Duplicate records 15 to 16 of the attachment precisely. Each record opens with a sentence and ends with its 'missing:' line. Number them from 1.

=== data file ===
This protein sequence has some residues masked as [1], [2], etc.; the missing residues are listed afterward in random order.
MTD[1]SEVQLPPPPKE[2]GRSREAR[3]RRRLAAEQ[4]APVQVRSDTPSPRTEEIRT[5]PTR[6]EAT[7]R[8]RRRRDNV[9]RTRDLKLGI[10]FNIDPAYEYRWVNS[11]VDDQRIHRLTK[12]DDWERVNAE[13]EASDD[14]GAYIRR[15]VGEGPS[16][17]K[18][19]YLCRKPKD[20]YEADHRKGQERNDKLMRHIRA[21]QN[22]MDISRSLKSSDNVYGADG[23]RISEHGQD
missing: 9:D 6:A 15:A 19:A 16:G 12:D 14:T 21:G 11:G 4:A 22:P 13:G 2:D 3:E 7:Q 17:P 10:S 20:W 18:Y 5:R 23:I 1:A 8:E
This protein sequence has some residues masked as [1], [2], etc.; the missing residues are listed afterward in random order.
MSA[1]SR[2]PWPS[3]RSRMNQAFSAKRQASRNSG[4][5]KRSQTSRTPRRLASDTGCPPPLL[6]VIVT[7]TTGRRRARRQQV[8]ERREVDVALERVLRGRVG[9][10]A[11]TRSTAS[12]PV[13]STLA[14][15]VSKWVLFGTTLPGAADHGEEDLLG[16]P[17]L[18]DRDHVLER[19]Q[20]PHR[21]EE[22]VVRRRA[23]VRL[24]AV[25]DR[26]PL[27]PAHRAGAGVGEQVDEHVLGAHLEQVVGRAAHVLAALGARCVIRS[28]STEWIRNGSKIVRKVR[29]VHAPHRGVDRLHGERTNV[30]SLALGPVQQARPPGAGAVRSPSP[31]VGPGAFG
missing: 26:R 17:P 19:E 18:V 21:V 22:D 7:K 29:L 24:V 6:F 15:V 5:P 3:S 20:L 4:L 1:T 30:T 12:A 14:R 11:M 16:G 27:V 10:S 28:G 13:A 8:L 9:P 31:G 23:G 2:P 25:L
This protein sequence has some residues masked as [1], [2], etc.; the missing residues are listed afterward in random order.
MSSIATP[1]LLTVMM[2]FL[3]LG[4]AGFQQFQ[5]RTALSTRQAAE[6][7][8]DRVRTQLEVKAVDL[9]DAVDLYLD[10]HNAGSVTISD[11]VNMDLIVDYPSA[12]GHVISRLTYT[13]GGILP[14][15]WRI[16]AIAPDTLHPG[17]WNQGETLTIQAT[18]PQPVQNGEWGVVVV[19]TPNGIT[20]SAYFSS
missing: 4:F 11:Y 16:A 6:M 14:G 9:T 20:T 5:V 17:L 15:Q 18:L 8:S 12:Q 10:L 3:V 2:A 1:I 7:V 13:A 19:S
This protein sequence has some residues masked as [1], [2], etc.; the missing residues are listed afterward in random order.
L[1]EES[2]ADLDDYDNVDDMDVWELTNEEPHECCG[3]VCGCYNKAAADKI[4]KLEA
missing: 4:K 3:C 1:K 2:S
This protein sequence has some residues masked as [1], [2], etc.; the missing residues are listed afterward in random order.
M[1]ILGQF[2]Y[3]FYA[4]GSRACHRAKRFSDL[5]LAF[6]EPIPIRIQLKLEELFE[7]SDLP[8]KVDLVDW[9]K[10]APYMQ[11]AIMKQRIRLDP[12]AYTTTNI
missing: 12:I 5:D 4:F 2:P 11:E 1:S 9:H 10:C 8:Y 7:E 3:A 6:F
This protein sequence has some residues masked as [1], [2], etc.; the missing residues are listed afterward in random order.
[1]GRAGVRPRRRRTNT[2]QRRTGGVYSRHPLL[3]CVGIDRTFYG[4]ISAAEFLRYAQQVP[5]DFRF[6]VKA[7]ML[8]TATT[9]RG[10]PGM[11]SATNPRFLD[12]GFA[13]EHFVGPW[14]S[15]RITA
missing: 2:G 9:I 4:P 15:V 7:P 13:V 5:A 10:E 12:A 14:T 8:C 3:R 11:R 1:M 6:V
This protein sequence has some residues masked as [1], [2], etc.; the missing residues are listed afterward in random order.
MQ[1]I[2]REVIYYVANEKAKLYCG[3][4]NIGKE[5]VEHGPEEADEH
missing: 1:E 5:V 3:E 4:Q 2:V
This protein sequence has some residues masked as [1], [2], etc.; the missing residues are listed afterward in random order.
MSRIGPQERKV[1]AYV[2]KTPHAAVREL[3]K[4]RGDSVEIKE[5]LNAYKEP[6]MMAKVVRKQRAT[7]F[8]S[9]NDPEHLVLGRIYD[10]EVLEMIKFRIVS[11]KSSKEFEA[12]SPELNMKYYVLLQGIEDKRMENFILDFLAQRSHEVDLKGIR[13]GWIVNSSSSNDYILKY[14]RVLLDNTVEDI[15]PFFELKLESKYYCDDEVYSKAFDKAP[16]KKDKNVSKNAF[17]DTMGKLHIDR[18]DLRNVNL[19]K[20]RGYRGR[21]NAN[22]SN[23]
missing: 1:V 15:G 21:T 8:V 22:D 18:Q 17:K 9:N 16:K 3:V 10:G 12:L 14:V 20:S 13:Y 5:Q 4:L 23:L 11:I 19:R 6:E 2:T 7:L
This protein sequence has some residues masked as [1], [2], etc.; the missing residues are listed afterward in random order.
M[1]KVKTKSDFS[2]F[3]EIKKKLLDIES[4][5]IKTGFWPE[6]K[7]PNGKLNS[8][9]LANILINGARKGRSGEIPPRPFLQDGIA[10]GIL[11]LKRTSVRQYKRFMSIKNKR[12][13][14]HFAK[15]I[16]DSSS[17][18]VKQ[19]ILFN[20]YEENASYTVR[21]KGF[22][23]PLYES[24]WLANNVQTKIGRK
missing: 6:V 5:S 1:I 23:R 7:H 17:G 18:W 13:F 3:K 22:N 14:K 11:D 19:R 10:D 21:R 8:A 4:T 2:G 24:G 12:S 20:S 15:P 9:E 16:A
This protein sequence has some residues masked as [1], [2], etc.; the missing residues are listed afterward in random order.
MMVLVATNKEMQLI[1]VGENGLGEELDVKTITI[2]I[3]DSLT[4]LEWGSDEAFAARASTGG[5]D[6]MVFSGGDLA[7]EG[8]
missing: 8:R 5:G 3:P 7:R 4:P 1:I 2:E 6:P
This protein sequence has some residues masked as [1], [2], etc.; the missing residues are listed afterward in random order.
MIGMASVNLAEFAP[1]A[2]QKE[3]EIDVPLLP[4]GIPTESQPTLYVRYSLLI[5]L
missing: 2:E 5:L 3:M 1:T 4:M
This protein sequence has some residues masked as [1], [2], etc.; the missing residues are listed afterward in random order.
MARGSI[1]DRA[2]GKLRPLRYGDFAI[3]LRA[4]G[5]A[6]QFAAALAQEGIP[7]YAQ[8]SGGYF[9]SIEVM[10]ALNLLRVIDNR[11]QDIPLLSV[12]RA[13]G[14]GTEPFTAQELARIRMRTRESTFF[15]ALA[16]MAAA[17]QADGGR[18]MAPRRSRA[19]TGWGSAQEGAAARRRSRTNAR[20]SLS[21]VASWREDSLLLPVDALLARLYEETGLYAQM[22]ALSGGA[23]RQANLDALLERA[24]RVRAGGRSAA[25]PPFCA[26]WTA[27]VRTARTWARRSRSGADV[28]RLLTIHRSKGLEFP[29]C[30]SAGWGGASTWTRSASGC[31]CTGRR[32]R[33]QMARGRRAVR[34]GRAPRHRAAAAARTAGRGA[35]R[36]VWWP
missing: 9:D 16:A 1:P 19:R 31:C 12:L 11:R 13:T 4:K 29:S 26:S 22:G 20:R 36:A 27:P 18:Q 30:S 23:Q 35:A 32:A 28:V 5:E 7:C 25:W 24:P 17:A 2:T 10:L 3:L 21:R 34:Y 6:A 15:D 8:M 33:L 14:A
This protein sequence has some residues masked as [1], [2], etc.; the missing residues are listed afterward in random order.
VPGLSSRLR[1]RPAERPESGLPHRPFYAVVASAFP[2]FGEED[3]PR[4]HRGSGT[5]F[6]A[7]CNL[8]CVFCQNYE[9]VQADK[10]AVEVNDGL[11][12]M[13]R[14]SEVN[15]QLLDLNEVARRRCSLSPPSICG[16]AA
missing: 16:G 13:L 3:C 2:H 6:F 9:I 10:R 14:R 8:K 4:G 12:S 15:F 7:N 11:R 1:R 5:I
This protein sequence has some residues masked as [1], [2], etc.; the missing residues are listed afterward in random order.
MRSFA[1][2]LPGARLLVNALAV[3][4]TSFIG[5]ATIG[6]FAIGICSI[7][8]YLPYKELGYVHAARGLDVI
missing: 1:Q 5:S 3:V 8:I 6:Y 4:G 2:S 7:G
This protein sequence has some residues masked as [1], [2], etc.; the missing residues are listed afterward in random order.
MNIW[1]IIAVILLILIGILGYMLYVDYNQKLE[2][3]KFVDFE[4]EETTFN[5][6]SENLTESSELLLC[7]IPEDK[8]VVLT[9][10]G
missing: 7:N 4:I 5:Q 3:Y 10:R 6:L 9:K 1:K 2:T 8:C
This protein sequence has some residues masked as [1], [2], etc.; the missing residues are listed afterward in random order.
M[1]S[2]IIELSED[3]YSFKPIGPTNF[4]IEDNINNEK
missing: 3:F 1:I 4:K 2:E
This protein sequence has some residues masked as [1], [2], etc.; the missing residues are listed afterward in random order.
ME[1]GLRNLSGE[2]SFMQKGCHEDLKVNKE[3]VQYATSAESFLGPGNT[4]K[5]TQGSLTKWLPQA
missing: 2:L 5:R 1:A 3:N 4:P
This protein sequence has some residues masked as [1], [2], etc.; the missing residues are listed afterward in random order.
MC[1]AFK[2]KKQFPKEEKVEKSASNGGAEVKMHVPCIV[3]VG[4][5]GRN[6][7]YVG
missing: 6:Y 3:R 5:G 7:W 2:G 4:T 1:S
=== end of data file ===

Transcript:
This protein sequence has some residues masked as [1], [2], etc.; the missing residues are listed afterward in random order.
MNIW[1]IIAVILLILIGILGYMLYVDYNQKLE[2][3]KFVDFE[4]EETTFN[5][6]SENLTESSELLLC[7]IPEDK[8]VVLT[9][10]G
missing: 7:N 4:I 5:Q 3:Y 10:R 6:L 9:K 1:K 2:T 8:C
This protein sequence has some residues masked as [1], [2], etc.; the missing residues are listed afterward in random order.
M[1]S[2]IIELSED[3]YSFKPIGPTNF[4]IEDNINNEK
missing: 3:F 1:I 4:K 2:E